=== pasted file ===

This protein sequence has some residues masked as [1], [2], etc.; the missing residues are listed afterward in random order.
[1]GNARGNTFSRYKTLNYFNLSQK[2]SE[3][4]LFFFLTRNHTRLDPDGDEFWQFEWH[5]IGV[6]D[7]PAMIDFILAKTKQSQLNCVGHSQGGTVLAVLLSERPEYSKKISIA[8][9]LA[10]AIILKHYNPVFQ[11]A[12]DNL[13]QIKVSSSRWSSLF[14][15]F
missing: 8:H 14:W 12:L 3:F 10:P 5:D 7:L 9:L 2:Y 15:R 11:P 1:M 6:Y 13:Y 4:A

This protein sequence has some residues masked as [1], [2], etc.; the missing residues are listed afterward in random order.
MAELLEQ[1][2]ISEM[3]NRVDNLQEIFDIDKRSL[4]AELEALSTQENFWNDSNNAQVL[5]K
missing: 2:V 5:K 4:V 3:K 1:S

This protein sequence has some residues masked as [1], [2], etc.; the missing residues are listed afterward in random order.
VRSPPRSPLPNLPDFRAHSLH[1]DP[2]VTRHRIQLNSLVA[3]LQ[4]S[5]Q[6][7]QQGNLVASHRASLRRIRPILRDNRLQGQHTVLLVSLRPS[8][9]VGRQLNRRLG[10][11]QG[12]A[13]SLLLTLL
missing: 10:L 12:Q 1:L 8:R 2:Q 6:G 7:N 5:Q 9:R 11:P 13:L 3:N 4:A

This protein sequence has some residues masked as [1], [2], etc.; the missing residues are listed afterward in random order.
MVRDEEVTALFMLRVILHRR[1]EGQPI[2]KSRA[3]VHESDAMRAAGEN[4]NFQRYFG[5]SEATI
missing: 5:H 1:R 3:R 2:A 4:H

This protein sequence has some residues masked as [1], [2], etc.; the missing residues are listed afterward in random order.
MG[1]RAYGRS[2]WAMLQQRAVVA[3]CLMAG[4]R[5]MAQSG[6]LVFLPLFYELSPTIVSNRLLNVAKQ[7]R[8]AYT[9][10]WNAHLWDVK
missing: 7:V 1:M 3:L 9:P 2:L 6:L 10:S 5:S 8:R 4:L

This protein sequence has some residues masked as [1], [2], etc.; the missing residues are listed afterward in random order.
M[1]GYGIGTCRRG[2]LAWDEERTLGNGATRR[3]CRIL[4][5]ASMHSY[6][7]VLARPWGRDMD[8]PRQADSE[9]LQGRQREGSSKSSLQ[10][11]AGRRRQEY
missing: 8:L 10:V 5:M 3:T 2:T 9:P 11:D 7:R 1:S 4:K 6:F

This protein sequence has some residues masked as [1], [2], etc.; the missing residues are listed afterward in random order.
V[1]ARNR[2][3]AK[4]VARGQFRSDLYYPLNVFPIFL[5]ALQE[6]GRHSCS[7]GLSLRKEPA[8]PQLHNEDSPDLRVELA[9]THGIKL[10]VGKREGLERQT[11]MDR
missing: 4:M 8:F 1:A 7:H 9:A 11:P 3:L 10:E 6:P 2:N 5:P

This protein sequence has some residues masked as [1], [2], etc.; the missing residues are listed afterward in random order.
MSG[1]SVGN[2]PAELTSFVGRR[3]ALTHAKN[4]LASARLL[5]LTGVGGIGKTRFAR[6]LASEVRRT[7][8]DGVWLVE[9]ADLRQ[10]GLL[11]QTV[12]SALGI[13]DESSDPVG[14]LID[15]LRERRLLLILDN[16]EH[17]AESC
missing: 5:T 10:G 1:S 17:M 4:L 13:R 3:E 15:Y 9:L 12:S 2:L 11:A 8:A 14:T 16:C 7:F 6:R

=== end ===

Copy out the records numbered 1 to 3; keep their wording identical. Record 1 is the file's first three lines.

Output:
This protein sequence has some residues masked as [1], [2], etc.; the missing residues are listed afterward in random order.
[1]GNARGNTFSRYKTLNYFNLSQK[2]SE[3][4]LFFFLTRNHTRLDPDGDEFWQFEWH[5]IGV[6]D[7]PAMIDFILAKTKQSQLNCVGHSQGGTVLAVLLSERPEYSKKISIA[8][9]LA[10]AIILKHYNPVFQ[11]A[12]DNL[13]QIKVSSSRWSSLF[14][15]F
missing: 8:H 14:W 12:L 3:F 10:P 5:D 7:L 9:L 2:Y 15:R 11:P 1:M 6:Y 13:Y 4:A

This protein sequence has some residues masked as [1], [2], etc.; the missing residues are listed afterward in random order.
MAELLEQ[1][2]ISEM[3]NRVDNLQEIFDIDKRSL[4]AELEALSTQENFWNDSNNAQVL[5]K
missing: 2:V 5:K 4:V 3:K 1:S

This protein sequence has some residues masked as [1], [2], etc.; the missing residues are listed afterward in random order.
VRSPPRSPLPNLPDFRAHSLH[1]DP[2]VTRHRIQLNSLVA[3]LQ[4]S[5]Q[6][7]QQGNLVASHRASLRRIRPILRDNRLQGQHTVLLVSLRPS[8][9]VGRQLNRRLG[10][11]QG[12]A[13]SLLLTLL
missing: 10:L 12:Q 1:L 8:R 2:Q 6:G 7:N 5:Q 9:R 11:P 13:L 3:N 4:A